Risk of falling increases as we get older. Prepare yourself and your loved ones.

By Cindy Aldrige, F.N.P., Provider for Lee’s Summit Physicians Group.

Falling risks increase as we get olderWinter is upon us, and the ER nurse in me thinks of all the falls and how busy the ortho offices are during this season of the year.

Falls are the leading cause of trauma and poor health outcomes in older age. Falls have potential to cause large bone breaks like hip/thigh and complicated fractures in the spine. There are two areas that need to be addressed when discussing this topic.

1. How to prevent falls
2. How to prevent bone thinning (osteopenia or osteoporosis) that increase risks of fractures/breaks.

Lets talk about how to prevent falls first.

Falls can be from tripping over objects or from being unsteady on your feet. Tripping over throw rugs, small animals, and shoes that had been taken off and not placed out of the way are among the most common causes of falls/tripping.

Medicare recommends that all areas of the house need to be well lit, no throw rugs to get shoes or toes caught on and grab bars in the bathroom to help prevent falls. Being unsteady on your feet can be prevented by changing positions slowly and waiting after changing position before taking a first step.

Hydrating well is important also to prevent falls from dehydration and to keep organs functioning well. This means limiting or avoiding caffeine to stay well hydrated. Caffeine actually pulls water from your body and dehydrates you.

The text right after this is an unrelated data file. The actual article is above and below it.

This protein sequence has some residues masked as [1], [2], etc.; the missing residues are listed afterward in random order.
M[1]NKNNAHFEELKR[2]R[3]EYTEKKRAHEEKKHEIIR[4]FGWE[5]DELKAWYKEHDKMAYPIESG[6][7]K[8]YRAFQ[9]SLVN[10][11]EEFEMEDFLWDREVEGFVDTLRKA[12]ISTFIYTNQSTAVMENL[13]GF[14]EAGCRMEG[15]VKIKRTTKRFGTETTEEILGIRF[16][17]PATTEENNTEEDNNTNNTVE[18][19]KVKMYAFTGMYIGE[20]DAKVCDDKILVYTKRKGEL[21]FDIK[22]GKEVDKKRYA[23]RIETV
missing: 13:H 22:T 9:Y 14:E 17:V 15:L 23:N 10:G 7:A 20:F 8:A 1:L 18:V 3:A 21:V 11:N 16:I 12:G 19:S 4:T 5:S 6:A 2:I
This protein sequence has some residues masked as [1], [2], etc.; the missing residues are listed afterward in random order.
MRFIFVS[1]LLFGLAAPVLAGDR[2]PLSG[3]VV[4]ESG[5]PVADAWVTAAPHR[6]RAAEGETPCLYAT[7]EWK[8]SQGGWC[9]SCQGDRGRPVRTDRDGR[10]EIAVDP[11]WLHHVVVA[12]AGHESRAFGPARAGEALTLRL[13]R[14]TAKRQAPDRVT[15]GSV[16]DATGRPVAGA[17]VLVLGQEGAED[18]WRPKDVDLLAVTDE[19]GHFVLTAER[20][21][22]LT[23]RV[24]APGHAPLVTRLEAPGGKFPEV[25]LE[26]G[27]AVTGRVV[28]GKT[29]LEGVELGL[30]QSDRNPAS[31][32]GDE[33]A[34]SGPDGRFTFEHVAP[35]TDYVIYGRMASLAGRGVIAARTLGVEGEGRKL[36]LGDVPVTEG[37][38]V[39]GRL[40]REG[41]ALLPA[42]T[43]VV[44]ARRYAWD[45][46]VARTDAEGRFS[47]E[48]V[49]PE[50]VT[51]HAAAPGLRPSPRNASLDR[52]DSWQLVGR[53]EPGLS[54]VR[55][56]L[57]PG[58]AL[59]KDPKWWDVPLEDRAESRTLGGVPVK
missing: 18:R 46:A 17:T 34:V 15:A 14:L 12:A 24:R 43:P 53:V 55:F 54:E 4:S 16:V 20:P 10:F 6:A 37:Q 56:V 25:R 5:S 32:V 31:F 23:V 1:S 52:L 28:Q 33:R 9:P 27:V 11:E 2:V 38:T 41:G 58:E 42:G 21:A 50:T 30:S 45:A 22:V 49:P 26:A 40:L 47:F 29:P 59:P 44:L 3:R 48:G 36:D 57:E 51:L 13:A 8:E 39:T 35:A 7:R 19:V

Having strong muscles because of daily physical activity or exercise is important to prevent falls and to help maintain balance. Yoga is an excellent way to strengthen muscles and to help with balance and stretching. See my previous blog on daily activity for further info on this topic.

If you have a fall, talk with your healthcare provider. Some medications can increase fall risk. Sometimes medication choices can be changed and minimize the chance of falls in future.

Prevent bone thinning

Falling risks increase as we get olderOsteoporosis, the thinning of bones, and osteopenia (pre-osteoporosis) can be prevented by weight bearing exercises regularly. Running, aerobics, walking briskly, jumping jacks, and fast pace dancing are good examples of helpful exercise. Also, getting enough calcium and vitamin D3 is important. UpToDate resources says that 1,200 mg of calcium and 800 IU of vitamin D3 is needed daily to help prevent osteoporosis. This can be through food intake, supplements, or a combination of both. Smoking cessation and avoidance of heavy alcohol use is important to prevent bone loss as well.

To determine if you have osteoporosis or osteopenia, you will need a bone density scan ordered by your provider. The prevention of bone loss can be implemented on your own without a provider’s order however… Talk with your provider if you have risk factors such as a broken bone as an adult, long term steroid use, long term smoker, low body weight less than 127 lbs, or excessive alcohol consumption. Being Caucasian/white puts you at higher risk for this disease than being black/African American, Hispanic or Asian.

Additional Resources:

UpToDate: screening for osteoporosis

UpToDate: management of osteoporosis in post-menopausal women

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